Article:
Demand-side flexibility has the potential to be an effective and cost-competitive way to integrate variable renewable electricity and avoid grid expansion needs. However, to leverage its potential, the focus needs to shift beyond the technical components, recognizing the strong dependence on social aspects while removing regulatory barriers. Crucial next steps are therefore developing effective compensation mechanisms for different flexibility services and diverse users as well as establishing procurement strategies for flexibility of small providers, particularly at distribution level.


Cover photo by © [Jiri Hera] / Adobe Stock


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Suggested citation: Gschwendtner, Christine. “Why and how to put demand-side flexibility at the heart of the zero-carbon electricity transition”, Energy Blog @ ETH Zurich, ETH Zurich, March 16, 2023, https://blogs.ethz.ch/energy/why-and-how-to-put-demand-side-flexibility-at-the-heart-of-the-zero-carbon-electricity-transition/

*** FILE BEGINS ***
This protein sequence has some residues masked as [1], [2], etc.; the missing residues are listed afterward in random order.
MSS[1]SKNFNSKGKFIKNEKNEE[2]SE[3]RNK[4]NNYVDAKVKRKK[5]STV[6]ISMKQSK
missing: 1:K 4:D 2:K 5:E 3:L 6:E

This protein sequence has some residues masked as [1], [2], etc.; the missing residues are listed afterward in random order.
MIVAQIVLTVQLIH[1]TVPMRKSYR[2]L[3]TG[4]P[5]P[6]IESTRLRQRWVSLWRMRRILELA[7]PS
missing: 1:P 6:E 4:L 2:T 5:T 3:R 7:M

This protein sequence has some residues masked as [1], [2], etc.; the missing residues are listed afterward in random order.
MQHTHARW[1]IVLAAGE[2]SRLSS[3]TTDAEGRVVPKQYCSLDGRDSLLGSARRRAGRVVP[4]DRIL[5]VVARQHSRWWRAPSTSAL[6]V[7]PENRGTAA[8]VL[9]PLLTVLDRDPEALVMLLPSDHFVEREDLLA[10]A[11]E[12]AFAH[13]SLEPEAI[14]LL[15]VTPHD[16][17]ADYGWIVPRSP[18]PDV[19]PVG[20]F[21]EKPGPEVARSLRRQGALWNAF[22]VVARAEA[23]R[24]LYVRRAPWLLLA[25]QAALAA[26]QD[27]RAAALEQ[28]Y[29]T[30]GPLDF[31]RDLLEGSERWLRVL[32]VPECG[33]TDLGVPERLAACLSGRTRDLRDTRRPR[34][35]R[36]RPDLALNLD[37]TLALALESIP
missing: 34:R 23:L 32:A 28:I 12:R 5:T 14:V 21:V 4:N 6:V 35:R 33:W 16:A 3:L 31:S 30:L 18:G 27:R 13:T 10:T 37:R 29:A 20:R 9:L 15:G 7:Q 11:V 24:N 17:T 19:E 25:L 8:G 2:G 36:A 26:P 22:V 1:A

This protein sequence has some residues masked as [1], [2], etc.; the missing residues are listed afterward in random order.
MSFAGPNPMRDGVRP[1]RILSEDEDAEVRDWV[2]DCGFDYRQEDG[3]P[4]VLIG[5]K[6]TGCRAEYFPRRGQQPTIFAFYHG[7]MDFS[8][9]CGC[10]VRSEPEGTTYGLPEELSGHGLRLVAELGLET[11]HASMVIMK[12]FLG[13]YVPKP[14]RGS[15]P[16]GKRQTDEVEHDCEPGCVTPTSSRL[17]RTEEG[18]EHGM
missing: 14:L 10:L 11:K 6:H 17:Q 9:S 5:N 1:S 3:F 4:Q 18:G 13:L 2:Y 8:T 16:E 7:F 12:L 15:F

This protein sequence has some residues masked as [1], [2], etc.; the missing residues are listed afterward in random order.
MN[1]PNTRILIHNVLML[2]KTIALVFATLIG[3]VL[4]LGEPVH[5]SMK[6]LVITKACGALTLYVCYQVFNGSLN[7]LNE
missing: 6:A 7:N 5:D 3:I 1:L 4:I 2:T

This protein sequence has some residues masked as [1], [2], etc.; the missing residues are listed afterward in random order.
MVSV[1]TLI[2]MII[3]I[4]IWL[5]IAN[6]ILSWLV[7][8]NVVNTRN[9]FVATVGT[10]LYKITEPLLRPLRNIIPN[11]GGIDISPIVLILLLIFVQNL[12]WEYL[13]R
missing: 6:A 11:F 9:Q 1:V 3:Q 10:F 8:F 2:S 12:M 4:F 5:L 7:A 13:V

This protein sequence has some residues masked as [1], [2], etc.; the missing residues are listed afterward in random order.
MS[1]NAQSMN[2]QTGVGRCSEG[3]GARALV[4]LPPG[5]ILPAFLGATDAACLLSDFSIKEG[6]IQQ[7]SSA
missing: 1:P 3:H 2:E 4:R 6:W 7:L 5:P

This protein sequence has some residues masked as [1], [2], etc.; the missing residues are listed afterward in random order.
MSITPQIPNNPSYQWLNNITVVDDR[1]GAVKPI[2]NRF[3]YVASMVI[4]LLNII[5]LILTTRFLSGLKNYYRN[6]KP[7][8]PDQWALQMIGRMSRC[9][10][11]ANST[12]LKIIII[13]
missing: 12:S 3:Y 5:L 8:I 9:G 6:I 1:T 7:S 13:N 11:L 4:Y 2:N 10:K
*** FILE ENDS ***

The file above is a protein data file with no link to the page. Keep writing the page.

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1 comment

  • Martin Holzherr

    A simple market-based solution are time-varying electricity prices for all consumers. Because over a period of adjustment, users will implement all other measures mentioned here themselves, such as charging vehicles at noon (at low electricity prices). Over a longer period of time, there will even be refrigerators or heat pumps that are only active in times of low electricity prices.

    But there must also be incentives for long-distance transmission lines, since transmission over long distances is cheaper than the storage of electricity as hydrogen. Long-distance transmission is helpful when wind energy dominates (and it will in northern Europe), as efficient wind farms are located in a few places, e.g. on the Atlantic coast or in northern Scandinavia. The problem here: Who pays for the construction of such transmission lines and who can eliminate or overcome regulatory and legal hurdles for such transmission lines.